via NYTimes, 11/03/06:
Whether Nick Cave's efforts qualify as fashion, body art or sculpture, and almost regardless of what you ultimately think of them, they fall squarely under the heading of Must Be Seen to Be Believed. His work stood out in "Frequency" at the Studio Museum in Harlem last season for its sheer decorative vehemence. Here his conjuring of African ceremonial costumes, haute couture ensembles and coats of armor that have incorporated shields is even more diverse.
Chairman of the fashion department at the School of the Art Institute of Chicago, Mr. Cave is 45 and knows something about sewing, draping, beading and quilting, and also scavenging, supplementing and adorning. He seems never to have met a floral pattern that he can't intensify with embroidery or, most often, sequins, which he dispenses lavishly. But he is equally adept with twigs, white string dipped in black paint, found socks and sweaters, dryer lint and Easter grass. And while he uses these materials in copious amounts, sometimes to grotesque effect, his garments always maintain a distinct and glamorous line.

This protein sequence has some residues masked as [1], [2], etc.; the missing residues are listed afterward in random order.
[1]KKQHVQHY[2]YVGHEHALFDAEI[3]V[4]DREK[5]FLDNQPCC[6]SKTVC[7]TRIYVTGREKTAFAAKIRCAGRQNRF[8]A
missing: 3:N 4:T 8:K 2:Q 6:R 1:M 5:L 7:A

His work belongs to the group that includes the garmented figures of Forcefield and Justin Samson; Yinka Shonibare's Euro-African rococo concoctions; Leigh Bowery's body-altering costumes; the bead-o-rama environments of Lisa Lou; and the everyday wardrobe of Iris Barrel Apfel, the octogenarian fashion veteran, which was the subject of an extraordinary exhibition at the Costume Institute of the Metropolitan Museum of Art last fall. Needless to say, it is Mr. Cave's work that makes this motley group come together in the mind. ROBERTA SMITH